Ultimate Garage Door Automation
by Doug Smith

The garage door in most of our homes nearly screams out for automation. After all, it's probably the only remote controlled motorized door in the house! Here's a multi-part automation idea for your garage door that uses many of the components for more than one function for cost efficiency. You can do the whole project or just pick out the parts you like.

Parts Needed

Qty. Part used in...  Item Approx. Cost Comments
1 1 X-10 AM466 Appliance Module $12 Rated 15A, 1/3 HP. May need another brand heavy duty module if door opener is too large.
2 2,4 X-10 UM506 Universal Module $16  
1 2,3 Normally open magnetic security switch $15 "Normal" means when the magnet is next to the switch. May need a wide gap model.
1 1,2 X-10 MT522 Mini Timer $20 Not needed with a central controller, ie. HomeVision, Time Commander, ActiveHome, CP-290, etc.
1 3 X10 PF284 Powerflash interface $18 Sometimes called a burglar alarm interface.
1 3 Leviton 6400 Uni-Base wall mounted controller $43 6450 plugs into the 6400 base.
1 3 Levition 6450 Modular transmitter keypad $12 Various models available with different numbers of buttons.

Wire up everything as shown in the diagram. Mount the normally open switch so the magnet is aligned with it when the garage door is closed. I like to put it at the top of the garage door to keep the wire run short and easy. Most of the modules can be installed together on a power strip which can be fastened to the garage ceiling or rafters near the opener. The Leviton switch can be installed inside the house in any convenient electrical box and the timer can be plugged into any outlet.

Set both universal modules to momentary, relay only and your choice of house and unit codes. Set the Leviton switch to your desired house and unit code. Set the Powerflash module input select to 2 (contact closure), the mode to 3 (single unit code on and off), and the house and unit codes to match the appropriate button/LED on the Levition switch.

Part 1: Security lock out
Unless you have a newer model garage door opener, it's not too hard for someone to find out your code and open your garage while you're not home. You can completely turn off the opener when you're away so it will not work even with your remote.

Plug the garage door opener in through the appliance module. Schedule the module to turn off any time you don't want the door to be opened, such as when you're on vacation, at work, or sleeping. Schedule it to turn on again shortly before you will arrive home. Be sure to have a way to get in if you decide to come home early, ie. call into your system from a cellular phone or see part 4.

Part 2: Auto close at night
I hate getting up in the morning and seeing that I left the garage door open all night. I've seen other solutions to this problem but they sometimes don't work if the door is only part way open. This solution also has the advantage of being integrated with the other parts.

When the door is in any position other than fully closed, current will flow through the magnetic switch, allowing universal module A to close the door. When the door is fully closed, the switch opens and no signal from the universal module can reach the garage door opener, so nothing happens.

Using the mini-timer or some other controller, schedule universal module A to activate whenever you want the door to close, ie. every night at 11pm. If the door was stopped part way open while going down, the timed signal will fully open the door instead of closing it. Sending the signal two or more times with a short delay will then close the door. This also insures the door gets closed if the first signal is blocked by noise on the power line. I like to activate it four times at three minute intervals just to be sure.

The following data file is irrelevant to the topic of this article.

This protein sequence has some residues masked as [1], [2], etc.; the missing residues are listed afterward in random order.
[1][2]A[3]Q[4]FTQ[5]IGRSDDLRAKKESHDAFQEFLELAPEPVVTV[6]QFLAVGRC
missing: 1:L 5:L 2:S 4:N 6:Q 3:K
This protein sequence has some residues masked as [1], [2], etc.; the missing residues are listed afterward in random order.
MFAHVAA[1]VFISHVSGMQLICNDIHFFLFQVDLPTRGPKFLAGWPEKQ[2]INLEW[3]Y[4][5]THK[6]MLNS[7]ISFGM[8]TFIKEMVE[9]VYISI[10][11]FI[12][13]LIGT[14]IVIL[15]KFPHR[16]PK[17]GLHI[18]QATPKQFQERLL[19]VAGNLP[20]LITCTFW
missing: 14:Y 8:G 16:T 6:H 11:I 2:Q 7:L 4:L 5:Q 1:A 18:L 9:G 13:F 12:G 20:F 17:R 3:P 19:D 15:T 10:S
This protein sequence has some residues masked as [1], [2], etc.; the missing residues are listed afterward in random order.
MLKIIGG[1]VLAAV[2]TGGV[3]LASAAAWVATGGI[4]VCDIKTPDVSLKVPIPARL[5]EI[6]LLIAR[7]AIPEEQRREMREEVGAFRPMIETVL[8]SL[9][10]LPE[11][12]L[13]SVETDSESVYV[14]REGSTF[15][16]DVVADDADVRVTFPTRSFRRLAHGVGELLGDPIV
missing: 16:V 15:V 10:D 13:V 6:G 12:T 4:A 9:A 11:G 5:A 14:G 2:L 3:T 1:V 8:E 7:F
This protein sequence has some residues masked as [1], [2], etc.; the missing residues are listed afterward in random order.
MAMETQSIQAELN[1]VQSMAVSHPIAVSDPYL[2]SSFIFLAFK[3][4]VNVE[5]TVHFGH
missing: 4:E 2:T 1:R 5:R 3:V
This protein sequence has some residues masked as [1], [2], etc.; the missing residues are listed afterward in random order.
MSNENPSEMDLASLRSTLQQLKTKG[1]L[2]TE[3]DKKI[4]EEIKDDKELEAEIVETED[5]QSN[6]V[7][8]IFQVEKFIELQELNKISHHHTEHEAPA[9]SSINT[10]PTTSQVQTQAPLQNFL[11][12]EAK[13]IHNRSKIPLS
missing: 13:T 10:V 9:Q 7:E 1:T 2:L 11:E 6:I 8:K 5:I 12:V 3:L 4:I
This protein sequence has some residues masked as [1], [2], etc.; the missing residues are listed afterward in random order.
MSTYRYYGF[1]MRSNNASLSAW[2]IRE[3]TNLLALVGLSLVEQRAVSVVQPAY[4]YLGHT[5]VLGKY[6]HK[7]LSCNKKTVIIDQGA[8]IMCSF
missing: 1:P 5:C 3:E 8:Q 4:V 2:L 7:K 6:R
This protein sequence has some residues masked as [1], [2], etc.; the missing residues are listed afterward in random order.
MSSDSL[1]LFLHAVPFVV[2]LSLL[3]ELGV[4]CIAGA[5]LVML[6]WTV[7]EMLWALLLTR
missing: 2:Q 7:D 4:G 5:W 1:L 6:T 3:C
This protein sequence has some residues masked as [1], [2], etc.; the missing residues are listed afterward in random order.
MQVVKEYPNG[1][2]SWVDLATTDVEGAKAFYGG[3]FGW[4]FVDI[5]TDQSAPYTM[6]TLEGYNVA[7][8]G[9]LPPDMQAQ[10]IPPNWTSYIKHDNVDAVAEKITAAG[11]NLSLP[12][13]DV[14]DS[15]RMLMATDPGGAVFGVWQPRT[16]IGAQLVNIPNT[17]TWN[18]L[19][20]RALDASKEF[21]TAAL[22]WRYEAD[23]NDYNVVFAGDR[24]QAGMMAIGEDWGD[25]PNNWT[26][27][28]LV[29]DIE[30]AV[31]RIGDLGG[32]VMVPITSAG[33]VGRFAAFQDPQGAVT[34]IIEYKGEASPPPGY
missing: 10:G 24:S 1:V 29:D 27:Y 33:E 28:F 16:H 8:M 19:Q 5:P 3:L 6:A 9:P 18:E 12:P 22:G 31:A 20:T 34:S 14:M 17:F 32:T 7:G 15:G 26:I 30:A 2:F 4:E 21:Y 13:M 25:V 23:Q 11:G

A word of caution: only use this if your garage door opener has a safety beam feature to make sure it doesn't close on the neighbor's cat (or worse).

Part 3: Inside status indicator
I like to know at a glance if my garage door or fence gates are open. Leviton makes a nice wall switch with up to four buttons, LED status indicators, and a place for your own labels. It has a built in receiver that updates the LED's from the signals on the power line.

Whenever the garage door is opened, the magnetic switch activates the Powerflash module which will send a signal and light up the LED on the wall switch. The LED will only turn off when the door is fully closed. The extra wall switch LED's could be used to monitor other doors or gates by adding more magnetic switches and Powerflash modules. The extra buttons could also be used to close the garage door using the method in part 2.

Part 4: Reliable door open
There are times when it can be useful to close the garage door from your home automation system. Unfortunately, X-10 just isn't reliable enough because power line noise can occasionally activate a module. You wouldn't want that module to open your door when you're not home. A reasonable solution is to require two signals before opening the door.

Be sure the universal modules are set to different unit codes or even different house codes for more security. To open the garage door, just activate both universal modules. Because the universal modules are set for momentary operation you have about two seconds to activate both modules.

What to use it for? If you have a central controller, wire your doorbell into it. Program the controller so that if you lock yourself out of the house you can tap a code on the doorbell and have the garage door open to let you in. (While you're at it, make your lights flash when the doorbell rings too.)

Additional information - After this entry was completed I came up with a few other ideas. The most useful of those would be an additional safety feature for closing the garage door. Those with a central controller in their automation system might want to check a motion detector for no motion before closing the door.